ERIC Number: ED123326
Record Type: Non-Journal
Publication Date: 1975-Aug-15
Reference Count: N/A
Desegregation and the Private School Alternative.
Giles, Micheal W.; And Others
Summarized are findings of an intensive study of southern white parents' decision to transfer their children from desegregated public schools to essentially segregated private schools (in seven desegregated school districts in the state of Florida, with data drawn from surveys of white parents of school age children in each of the seven districts). Findings indicate that contrary to expectations, Southerners in the sample are no more likely to avoid desegregation and place their children in private school than non-southerners. Avoidance of desegregation transcends racial views and regional upbringing, but not the ability to afford it. The findings also appear to support multiple district desegregation plans of the type proposed for Detroit. Results also indicate that avoiders are not more racially prejudiced than compliers. Moreover, while resistance is commonly attributed to lower-class persons, avoidance of desegregation through the private schools appears to be an upper class phenomenon. It is concluded that avoidance does not remove the racially prejudiced from the schools, but it removes children whose presence is important. (Author/AM)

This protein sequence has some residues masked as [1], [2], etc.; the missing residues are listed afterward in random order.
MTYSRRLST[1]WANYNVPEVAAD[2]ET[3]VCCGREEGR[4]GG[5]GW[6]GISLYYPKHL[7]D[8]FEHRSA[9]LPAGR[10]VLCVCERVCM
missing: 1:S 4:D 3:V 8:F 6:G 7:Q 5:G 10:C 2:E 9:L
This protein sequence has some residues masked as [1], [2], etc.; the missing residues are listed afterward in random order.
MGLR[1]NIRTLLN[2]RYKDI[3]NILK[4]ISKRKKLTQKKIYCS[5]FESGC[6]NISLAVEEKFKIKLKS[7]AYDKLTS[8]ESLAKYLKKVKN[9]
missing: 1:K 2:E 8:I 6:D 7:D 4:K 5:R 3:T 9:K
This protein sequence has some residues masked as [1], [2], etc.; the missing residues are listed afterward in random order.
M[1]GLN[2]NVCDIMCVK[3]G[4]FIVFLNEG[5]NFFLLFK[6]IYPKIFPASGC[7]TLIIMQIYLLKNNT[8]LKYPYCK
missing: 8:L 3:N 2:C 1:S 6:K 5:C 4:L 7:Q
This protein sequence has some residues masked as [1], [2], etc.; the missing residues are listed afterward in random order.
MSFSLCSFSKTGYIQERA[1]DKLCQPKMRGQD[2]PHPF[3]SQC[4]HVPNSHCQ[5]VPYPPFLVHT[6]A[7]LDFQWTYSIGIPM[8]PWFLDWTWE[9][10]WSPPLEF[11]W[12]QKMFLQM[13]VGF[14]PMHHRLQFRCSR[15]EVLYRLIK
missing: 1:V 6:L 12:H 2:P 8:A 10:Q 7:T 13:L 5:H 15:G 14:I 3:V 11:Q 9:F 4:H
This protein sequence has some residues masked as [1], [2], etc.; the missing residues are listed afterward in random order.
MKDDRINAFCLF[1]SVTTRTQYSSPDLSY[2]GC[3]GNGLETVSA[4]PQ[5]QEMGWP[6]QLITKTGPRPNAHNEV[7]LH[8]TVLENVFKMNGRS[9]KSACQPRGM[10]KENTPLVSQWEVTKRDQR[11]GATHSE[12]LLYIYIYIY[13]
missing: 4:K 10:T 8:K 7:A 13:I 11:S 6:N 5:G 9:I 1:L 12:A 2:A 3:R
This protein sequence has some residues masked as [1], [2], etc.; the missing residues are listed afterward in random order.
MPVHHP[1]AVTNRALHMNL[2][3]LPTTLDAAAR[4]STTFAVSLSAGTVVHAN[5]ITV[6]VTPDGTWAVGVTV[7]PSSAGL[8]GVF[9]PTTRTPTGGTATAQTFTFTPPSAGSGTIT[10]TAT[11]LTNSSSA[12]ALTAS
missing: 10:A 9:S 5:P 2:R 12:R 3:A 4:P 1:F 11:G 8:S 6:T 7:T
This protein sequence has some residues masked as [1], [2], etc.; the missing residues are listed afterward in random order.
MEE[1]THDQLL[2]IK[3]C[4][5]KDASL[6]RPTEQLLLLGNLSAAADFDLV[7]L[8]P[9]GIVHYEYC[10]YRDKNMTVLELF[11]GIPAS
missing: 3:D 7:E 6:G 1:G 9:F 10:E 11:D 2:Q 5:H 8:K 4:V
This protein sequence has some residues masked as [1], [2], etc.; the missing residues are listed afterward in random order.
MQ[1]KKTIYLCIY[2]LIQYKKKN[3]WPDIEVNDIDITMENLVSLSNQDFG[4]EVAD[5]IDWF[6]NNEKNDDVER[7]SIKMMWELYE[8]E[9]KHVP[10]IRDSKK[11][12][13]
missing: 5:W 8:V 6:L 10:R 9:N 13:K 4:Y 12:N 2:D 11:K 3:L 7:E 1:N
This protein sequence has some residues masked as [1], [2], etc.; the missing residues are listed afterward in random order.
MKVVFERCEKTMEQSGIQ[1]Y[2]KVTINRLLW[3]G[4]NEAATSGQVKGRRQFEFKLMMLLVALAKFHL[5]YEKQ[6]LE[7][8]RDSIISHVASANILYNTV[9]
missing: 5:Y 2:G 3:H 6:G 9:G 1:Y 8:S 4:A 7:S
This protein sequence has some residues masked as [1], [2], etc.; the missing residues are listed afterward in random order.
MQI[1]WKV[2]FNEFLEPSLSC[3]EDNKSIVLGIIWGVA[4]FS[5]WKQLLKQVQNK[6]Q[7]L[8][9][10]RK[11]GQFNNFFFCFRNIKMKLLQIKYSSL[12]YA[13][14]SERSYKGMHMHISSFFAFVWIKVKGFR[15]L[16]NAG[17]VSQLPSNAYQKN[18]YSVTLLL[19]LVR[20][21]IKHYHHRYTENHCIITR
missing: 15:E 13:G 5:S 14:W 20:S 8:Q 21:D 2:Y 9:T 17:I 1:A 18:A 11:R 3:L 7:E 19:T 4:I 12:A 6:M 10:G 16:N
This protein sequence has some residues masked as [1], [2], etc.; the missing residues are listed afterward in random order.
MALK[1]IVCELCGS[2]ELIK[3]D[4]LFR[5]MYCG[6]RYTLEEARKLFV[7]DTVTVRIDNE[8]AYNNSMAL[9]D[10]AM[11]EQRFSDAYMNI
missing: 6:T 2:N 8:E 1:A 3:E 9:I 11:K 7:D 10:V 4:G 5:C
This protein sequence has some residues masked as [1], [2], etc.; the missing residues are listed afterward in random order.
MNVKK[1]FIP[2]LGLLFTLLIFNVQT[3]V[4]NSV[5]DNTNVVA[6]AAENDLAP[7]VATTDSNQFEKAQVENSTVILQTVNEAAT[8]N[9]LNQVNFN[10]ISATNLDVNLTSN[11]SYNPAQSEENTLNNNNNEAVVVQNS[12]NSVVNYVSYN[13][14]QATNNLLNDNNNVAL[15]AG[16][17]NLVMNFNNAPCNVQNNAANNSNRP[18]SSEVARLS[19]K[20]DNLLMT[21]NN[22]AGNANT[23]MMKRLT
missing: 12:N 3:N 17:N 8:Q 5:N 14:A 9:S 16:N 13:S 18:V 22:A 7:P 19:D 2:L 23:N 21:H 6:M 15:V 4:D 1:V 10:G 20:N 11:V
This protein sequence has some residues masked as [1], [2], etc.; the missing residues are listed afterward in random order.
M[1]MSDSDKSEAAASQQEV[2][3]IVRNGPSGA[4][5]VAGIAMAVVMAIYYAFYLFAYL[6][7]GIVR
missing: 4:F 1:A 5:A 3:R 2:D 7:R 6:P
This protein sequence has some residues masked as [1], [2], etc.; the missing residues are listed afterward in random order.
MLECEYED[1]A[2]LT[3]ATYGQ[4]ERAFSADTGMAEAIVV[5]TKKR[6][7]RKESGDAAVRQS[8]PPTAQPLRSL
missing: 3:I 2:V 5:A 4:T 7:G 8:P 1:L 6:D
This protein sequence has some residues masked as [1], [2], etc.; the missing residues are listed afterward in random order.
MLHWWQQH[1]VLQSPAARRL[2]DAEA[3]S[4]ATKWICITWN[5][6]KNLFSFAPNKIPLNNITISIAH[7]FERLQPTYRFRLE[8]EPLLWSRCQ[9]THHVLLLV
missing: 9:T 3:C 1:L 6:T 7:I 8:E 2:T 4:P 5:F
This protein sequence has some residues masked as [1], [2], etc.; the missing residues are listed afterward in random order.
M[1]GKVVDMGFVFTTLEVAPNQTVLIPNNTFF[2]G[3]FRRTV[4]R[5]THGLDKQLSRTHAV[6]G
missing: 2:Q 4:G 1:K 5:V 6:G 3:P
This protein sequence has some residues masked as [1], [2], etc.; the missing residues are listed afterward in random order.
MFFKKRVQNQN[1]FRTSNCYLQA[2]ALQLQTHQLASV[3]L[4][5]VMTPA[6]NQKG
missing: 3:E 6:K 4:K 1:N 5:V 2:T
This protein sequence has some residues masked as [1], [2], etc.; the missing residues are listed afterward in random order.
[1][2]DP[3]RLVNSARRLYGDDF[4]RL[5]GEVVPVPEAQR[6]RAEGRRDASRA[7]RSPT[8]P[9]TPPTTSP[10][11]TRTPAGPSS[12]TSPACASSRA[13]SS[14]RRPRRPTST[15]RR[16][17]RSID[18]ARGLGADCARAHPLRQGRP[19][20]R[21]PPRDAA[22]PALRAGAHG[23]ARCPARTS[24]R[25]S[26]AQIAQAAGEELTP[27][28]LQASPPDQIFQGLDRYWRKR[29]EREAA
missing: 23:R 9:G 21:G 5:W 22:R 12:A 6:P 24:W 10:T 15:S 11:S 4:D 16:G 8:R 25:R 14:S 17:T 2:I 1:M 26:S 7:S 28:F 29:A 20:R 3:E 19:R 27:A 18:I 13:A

Descriptors: Black Education, Black Students, Black Youth, Bus Transportation, Desegregation Effects, Desegregation Litigation, Desegregation Methods, Desegregation Plans, Educational Policy, Elementary Secondary Education, Enrollment Influences, Minority Group Children, Nontraditional Education, Parent Attitudes, Parent School Relationship, Policy Formation, Private Schools, Public Policy, Racial Integration, Relocation, Rural to Urban Migration, School Desegregation, School Holding Power, Social Integration, Student Mobility, Transfer Students, White Students
Not available separately; see UD 016 040
Publication Type: Reports - Research
Education Level: N/A
Sponsor: National Inst. of Education (DHEW), Washington, DC.
Authoring Institution: Catholic Univ. of America, Washington, DC. Center for National Policy Review.; Notre Dame Univ., IN. Center for Civil Rights.